Tuesday, April 16, 2013

Boston: Freedom, Security and Difficult Choices

The cowardly, senseless attack at the Boston Marathon this week once again brings a powerful question to the fore – a question that people seem unable to come to grips with.

It is the question of which do we value more – freedom or security?

We all demand security for ourselves, our families and our nation.  We all like to live as we please, doing what we enjoy.  Many of the latter also demand the ultimate right to do as they please outside the all-seeing eye of government, various security agencies, law enforcement groups or Big Brother organizations.

Sadly, when we demand both and champion such freedoms that we enjoy in Canada and the US, freedoms that many brave people have paid the ultimate sacrifice to protect, such freedoms also provide reasons for some to resent us. 

More importantly, such freedoms also provide opportunities for nutbars to leverage vulnerabilities created by such freedoms to inflict pain upon us.

The only way that the cowards, miscreants and deviants of our world can be totally prevented from inflicting pain upon us is for us to totally give up all the freedoms that we cherish, including but not limited to the areas of:

- the right to assemble (especially to celebrate)

- privacy of communication

- privacy of financial transactions

- the right to go anywhere in the world and be assured of our safety

- the right to do whatever we want without fear of oversight (including regulatory) and

- the right to go wherever / whenever we please without the inconvenience of metal detectors, being wanded or being corralled inside specific areas.

Few people are willing to give up such freedoms in totality.  We believe that such freedoms are a foundational component of our society, a foundational need for our species and one of the many things that makes our society great.

Unfortunately, while we have become a society of “I want it all and I want it now” there are still a few areas where we can’t have it all, including in the areas of freedom and security - at least as we define them today.

Our society, as it strives (and struggles) to find the best solution possible, will always find itself navigating the difficult balance between these two things that we believe we need and deserve.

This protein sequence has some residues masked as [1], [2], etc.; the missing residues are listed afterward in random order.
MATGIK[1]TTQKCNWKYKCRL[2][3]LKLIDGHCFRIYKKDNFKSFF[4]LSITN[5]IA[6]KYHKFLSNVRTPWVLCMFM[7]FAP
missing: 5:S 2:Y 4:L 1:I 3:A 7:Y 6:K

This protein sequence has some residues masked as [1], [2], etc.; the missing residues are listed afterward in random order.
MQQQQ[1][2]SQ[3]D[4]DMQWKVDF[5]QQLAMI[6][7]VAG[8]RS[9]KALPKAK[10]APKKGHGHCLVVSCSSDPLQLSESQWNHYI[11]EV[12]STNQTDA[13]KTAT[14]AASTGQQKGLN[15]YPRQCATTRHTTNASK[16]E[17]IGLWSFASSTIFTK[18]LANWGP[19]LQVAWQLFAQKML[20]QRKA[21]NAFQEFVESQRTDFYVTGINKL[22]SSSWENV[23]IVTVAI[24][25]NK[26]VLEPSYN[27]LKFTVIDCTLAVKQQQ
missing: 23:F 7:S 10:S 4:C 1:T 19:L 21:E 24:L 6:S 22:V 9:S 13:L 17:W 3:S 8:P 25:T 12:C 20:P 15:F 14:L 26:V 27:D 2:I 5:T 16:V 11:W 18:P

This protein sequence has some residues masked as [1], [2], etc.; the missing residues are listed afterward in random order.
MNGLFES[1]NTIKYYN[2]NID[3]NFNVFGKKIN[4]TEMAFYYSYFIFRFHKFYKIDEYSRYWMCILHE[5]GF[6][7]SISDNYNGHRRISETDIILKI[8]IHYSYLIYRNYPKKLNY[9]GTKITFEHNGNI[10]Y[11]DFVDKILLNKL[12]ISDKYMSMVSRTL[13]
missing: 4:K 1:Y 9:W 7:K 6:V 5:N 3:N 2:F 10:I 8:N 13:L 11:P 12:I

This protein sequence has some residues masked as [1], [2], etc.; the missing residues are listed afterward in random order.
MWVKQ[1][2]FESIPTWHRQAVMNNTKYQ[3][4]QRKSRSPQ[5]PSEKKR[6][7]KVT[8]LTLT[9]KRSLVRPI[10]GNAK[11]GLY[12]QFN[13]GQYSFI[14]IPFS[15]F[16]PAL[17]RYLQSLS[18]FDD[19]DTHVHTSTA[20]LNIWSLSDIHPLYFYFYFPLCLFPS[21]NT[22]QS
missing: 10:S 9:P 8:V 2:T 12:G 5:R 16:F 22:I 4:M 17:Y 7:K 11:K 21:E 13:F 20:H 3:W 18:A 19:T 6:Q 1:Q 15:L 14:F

As Dwight Eisenhower once said:

“If you want total security, go to prison. There you're fed, clothed, given medical care and so on. The only thing lacking... is freedom. ”

A truly enlightened species wouldn’t have a problem with figuring out how to have both.

But an enlightened species we are not and so we must do our best to recognize that such violent acts will always be with us – at least for the foreseeable future.

However, when such heinous acts occur, human attributes in the areas of bravery, love, unselfishness, teamwork, collaboration and yes, justice, will always stand out and clearly send a message that such acts are not acceptable.

It is a message that we are not defeated by the intimidation attempts of the few, the weak and the cowardly.

And maybe, just maybe, if we give ourselves enough time and don’t tear our society apart before we figure this out, we will have an opportunity to discover that we can find a way to bring freedom and security together.

Until then, we move forward, together, in support, in mourning, in strength, in love and with a vision and intention to move towards the promise of something better and with a strong message to those who oppose such ideals that their actions are not acceptable nor will they ever be.

But until then, human beings will continue to demonstrate the perfection of our imperfection, reflecting the best and worst of our potential.

And until then, the question of “why?” when it comes to understanding the evil motives of certain individuals will rarely produce a satisfactory or even a rational answer.

But those questions can be answered tomorrow.

Today we mourn the lost, comfort the living and show the world the best of humanity.

What human potential do you promote, allow, enable and create?

How do you know?

Are you sure?

In service and servanthood,


No comments:

Post a Comment